What advice would you offer that business professionals looking to grow their network?
Get out of your comfort zone. Try to put yourself in situations where you don't know anyone and just really be genuine and honest with who you are, where you're going or what your interests are. I believe that every person if you take a good five minutes, you'll find one common interest that you can just launch a whole entire conversation on and just kind of break that ice. Whether it's your favorite TV show or favorite food, whatever it is. Strike up a conversation and then there you go. And then try to do something, when you do introduce yourself to those people who don't know, you try to find something really interesting and intriguing that will cause them to ask you follow up questions. Create that repertoire to where they want to continue to engage with you. And not just hi, my name is so and so and I do this.
Between digital and in-person networking, which one do you find more value in?
I still find more value in the traditional networking. Digital is great. It definitely makes for a quick, rapid fire introduction. It's becoming more digital, but networking nonetheless. I think those are still key. I kind of shy away from the I'm just going to randomly email somebody an intro or something like that. I do think email is a great way to kind of open the door and then let them walk through the rest of the process. I don't think traditional networking is going to go away.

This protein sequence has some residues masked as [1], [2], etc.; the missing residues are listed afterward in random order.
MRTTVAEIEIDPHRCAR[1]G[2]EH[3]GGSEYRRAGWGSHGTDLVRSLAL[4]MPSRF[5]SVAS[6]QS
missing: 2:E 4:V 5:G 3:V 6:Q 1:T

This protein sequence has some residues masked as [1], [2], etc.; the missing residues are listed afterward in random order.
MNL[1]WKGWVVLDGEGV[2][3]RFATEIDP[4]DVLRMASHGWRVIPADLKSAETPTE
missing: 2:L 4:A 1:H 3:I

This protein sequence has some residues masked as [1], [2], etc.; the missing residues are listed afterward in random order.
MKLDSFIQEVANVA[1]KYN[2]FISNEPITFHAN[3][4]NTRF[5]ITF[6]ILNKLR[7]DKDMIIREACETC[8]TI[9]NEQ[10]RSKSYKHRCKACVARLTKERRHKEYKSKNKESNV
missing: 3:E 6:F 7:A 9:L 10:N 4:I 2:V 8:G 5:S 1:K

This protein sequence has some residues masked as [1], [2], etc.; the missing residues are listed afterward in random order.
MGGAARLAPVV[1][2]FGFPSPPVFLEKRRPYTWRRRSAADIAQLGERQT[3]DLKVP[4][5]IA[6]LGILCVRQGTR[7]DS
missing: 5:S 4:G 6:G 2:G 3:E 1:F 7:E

If you could go back to your 20-year-old self, what would you tell yourself to do more of less of or differently with regards to your professional career?
I would say do more of traveling. Definitely. More traveling, more exposure to other cultures. Yeah, less worry. I think we spend a lot of our 20s just trying to get everything so perfect. I would have told my 20-year-old self to go into a lot of different fields because I think we get comfortable too young. And we're like, oh, I'm going to be a teacher well, try out something else. You never even thought you might not like. Maybe you're better being a chef or are you maybe your better being an architect or whatever, try a little bit of everything because especially your 20s there are so many internships out there. And you could try it for a month or two or whatever. The value of the exposure to those different fields are going to help you in so many different unexpected ways in your life.
We've all heard of the six degrees of separation. Now who would be the one person you'd love to connect with and do you think you can do it within the sixth degree?
I would try my best to do it within six degrees. But I would love to honestly sit down and talk to Warren Buffett. I would do it only because I do own some of this stock. And they do allow you to come and be present for the actual meetings. So that's my first foot in. And then I would network my butt off to get somewhere within 20 feet of him just to see if that gets me the other way there.
Do you have any final word or advice off for our listeners with regards to growing and supporting your network?
Don't ever miss that opportunity whether you're at a grocery store or you're going to Walmart. Take every opportunity you can to not just talk about your business but introduce yourself to people period. The simple hello goes a long way and a lot of times especially in this environment people are very starved for conversation. Just a simple hello could possibly open so many doors or give you new ideas or new ways of thinking about not only how to run your business or how to be more useful to the people that you want to serve. So I would say keep your eyes open, and keep your heart open and just keep doing it every day. At least introduce yourself to one person every time you leave the house.
How to connect with Takeyla